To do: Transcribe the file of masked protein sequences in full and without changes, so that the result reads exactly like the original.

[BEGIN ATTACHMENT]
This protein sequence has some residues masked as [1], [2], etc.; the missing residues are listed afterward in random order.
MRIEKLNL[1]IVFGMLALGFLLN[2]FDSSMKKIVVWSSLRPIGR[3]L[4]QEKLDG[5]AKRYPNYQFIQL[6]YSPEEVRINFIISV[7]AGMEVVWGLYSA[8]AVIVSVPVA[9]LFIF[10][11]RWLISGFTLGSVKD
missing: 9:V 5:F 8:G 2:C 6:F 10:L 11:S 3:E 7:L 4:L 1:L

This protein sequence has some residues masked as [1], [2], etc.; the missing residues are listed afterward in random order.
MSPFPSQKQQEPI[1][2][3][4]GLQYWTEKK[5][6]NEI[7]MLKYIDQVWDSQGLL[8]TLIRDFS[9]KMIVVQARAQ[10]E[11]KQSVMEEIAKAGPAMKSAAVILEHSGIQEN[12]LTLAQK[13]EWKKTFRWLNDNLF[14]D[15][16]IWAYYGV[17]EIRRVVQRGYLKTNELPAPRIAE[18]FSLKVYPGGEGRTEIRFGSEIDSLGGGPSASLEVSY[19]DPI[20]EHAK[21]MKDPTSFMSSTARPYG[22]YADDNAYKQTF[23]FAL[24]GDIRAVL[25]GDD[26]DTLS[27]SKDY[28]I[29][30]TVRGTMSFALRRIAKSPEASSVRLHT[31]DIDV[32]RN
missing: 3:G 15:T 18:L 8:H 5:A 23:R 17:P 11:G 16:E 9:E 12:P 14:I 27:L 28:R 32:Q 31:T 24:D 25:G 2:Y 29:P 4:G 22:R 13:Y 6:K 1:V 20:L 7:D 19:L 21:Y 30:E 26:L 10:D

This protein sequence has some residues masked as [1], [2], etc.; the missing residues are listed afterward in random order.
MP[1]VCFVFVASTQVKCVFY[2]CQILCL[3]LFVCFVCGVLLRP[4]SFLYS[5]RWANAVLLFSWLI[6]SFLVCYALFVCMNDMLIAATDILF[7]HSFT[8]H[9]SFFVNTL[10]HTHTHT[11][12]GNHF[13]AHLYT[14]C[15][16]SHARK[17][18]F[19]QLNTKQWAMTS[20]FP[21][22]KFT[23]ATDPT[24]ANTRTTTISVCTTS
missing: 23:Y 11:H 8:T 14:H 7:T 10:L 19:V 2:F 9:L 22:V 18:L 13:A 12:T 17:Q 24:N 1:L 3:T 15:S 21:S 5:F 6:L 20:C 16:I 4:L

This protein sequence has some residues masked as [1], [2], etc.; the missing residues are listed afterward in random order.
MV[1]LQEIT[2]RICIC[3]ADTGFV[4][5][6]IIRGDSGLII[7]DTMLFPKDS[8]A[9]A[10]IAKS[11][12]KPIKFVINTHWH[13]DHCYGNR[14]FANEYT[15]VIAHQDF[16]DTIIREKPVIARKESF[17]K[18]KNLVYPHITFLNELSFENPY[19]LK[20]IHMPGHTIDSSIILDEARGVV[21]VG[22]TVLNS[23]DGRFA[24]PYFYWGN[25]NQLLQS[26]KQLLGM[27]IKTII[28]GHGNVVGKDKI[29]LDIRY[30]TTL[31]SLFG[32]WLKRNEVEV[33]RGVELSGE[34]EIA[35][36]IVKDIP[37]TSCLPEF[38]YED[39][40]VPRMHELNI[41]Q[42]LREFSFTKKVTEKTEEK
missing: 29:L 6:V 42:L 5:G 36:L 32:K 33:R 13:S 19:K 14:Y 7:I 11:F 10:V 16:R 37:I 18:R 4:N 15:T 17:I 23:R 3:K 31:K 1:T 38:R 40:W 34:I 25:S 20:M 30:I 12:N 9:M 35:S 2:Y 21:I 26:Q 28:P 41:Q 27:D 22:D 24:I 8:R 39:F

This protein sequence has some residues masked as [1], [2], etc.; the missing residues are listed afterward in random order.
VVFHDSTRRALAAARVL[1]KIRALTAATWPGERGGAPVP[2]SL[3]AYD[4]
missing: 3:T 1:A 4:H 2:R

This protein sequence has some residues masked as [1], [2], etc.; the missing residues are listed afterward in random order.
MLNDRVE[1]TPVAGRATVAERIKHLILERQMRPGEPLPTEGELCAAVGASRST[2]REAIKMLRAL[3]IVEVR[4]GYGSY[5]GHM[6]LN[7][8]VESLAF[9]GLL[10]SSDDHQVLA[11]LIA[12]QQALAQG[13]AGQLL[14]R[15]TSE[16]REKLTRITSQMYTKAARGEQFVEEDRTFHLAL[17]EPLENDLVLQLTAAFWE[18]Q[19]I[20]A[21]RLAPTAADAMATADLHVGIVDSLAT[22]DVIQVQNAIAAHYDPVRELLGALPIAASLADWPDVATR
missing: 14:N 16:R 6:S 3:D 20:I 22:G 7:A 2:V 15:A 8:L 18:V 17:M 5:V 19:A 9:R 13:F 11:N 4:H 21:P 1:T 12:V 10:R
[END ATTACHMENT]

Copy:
This protein sequence has some residues masked as [1], [2], etc.; the missing residues are listed afterward in random order.
MRIEKLNL[1]IVFGMLALGFLLN[2]FDSSMKKIVVWSSLRPIGR[3]L[4]QEKLDG[5]AKRYPNYQFIQL[6]YSPEEVRINFIISV[7]AGMEVVWGLYSA[8]AVIVSVPVA[9]LFIF[10][11]RWLISGFTLGSVKD
missing: 9:V 5:F 8:G 2:C 6:F 10:L 11:S 3:E 7:L 4:L 1:L

This protein sequence has some residues masked as [1], [2], etc.; the missing residues are listed afterward in random order.
MSPFPSQKQQEPI[1][2][3][4]GLQYWTEKK[5][6]NEI[7]MLKYIDQVWDSQGLL[8]TLIRDFS[9]KMIVVQARAQ[10]E[11]KQSVMEEIAKAGPAMKSAAVILEHSGIQEN[12]LTLAQK[13]EWKKTFRWLNDNLF[14]D[15][16]IWAYYGV[17]EIRRVVQRGYLKTNELPAPRIAE[18]FSLKVYPGGEGRTEIRFGSEIDSLGGGPSASLEVSY[19]DPI[20]EHAK[21]MKDPTSFMSSTARPYG[22]YADDNAYKQTF[23]FAL[24]GDIRAVL[25]GDD[26]DTLS[27]SKDY[28]I[29][30]TVRGTMSFALRRIAKSPEASSVRLHT[31]DIDV[32]RN
missing: 3:G 15:T 18:L 8:H 5:A 23:R 17:P 11:G 16:E 9:E 12:P 14:I 27:L 28:R 32:Q 31:T 24:D 25:G 2:Y 29:P 4:G 22:R 13:Y 6:K 1:V 20:L 7:D 19:L 21:Y 30:E 26:L 10:D

This protein sequence has some residues masked as [1], [2], etc.; the missing residues are listed afterward in random order.
MP[1]VCFVFVASTQVKCVFY[2]CQILCL[3]LFVCFVCGVLLRP[4]SFLYS[5]RWANAVLLFSWLI[6]SFLVCYALFVCMNDMLIAATDILF[7]HSFT[8]H[9]SFFVNTL[10]HTHTHT[11][12]GNHF[13]AHLYT[14]C[15][16]SHARK[17][18]F[19]QLNTKQWAMTS[20]FP[21][22]KFT[23]ATDPT[24]ANTRTTTISVCTTS
missing: 23:Y 11:H 8:T 14:H 7:T 10:L 19:V 2:F 9:L 22:V 18:L 13:A 12:T 17:Q 24:N 1:L 3:T 15:S 21:S 5:F 6:L 20:C 16:I 4:L

This protein sequence has some residues masked as [1], [2], etc.; the missing residues are listed afterward in random order.
MV[1]LQEIT[2]RICIC[3]ADTGFV[4][5][6]IIRGDSGLII[7]DTMLFPKDS[8]A[9]A[10]IAKS[11][12]KPIKFVINTHWH[13]DHCYGNR[14]FANEYT[15]VIAHQDF[16]DTIIREKPVIARKESF[17]K[18]KNLVYPHITFLNELSFENPY[19]LK[20]IHMPGHTIDSSIILDEARGVV[21]VG[22]TVLNS[23]DGRFA[24]PYFYWGN[25]NQLLQS[26]KQLLGM[27]IKTII[28]GHGNVVGKDKI[29]LDIRY[30]TTL[31]SLFG[32]WLKRNEVEV[33]RGVELSGE[34]EIA[35][36]IVKDIP[37]TSCLPEF[38]YED[39][40]VPRMHELNI[41]Q[42]LREFSFTKKVTEKTEEK
missing: 29:L 6:V 42:L 5:G 36:L 32:K 33:R 13:S 19:K 14:Y 7:I 11:F 10:V 16:R 37:I 18:R 4:N 15:T 17:I 23:R 3:K 31:K 1:T 38:R 40:W 34:I 25:S 20:M 30:I 12:N 9:M 35:S 2:Y 21:I 26:Q 28:P 41:Q 27:D 22:D 24:I 8:R 39:F

This protein sequence has some residues masked as [1], [2], etc.; the missing residues are listed afterward in random order.
VVFHDSTRRALAAARVL[1]KIRALTAATWPGERGGAPVP[2]SL[3]AYD[4]
missing: 3:T 1:A 4:H 2:R

This protein sequence has some residues masked as [1], [2], etc.; the missing residues are listed afterward in random order.
MLNDRVE[1]TPVAGRATVAERIKHLILERQMRPGEPLPTEGELCAAVGASRST[2]REAIKMLRAL[3]IVEVR[4]GYGSY[5]GHM[6]LN[7][8]VESLAF[9]GLL[10]SSDDHQVLA[11]LIA[12]QQALAQG[13]AGQLL[14]R[15]TSE[16]REKLTRITSQMYTKAARGEQFVEEDRTFHLAL[17]EPLENDLVLQLTAAFWE[18]Q[19]I[20]A[21]RLAPTAADAMATADLHVGIVDSLAT[22]DVIQVQNAIAAHYDPVRELLGALPIAASLADWPDVATR
missing: 14:N 16:R 6:S 3:D 20:I 22:G 7:A 2:V 15:A 8:L 18:V 17:M 5:V 19:A 9:R 13:F 11:N 4:H 21:P 1:T 12:V 10:R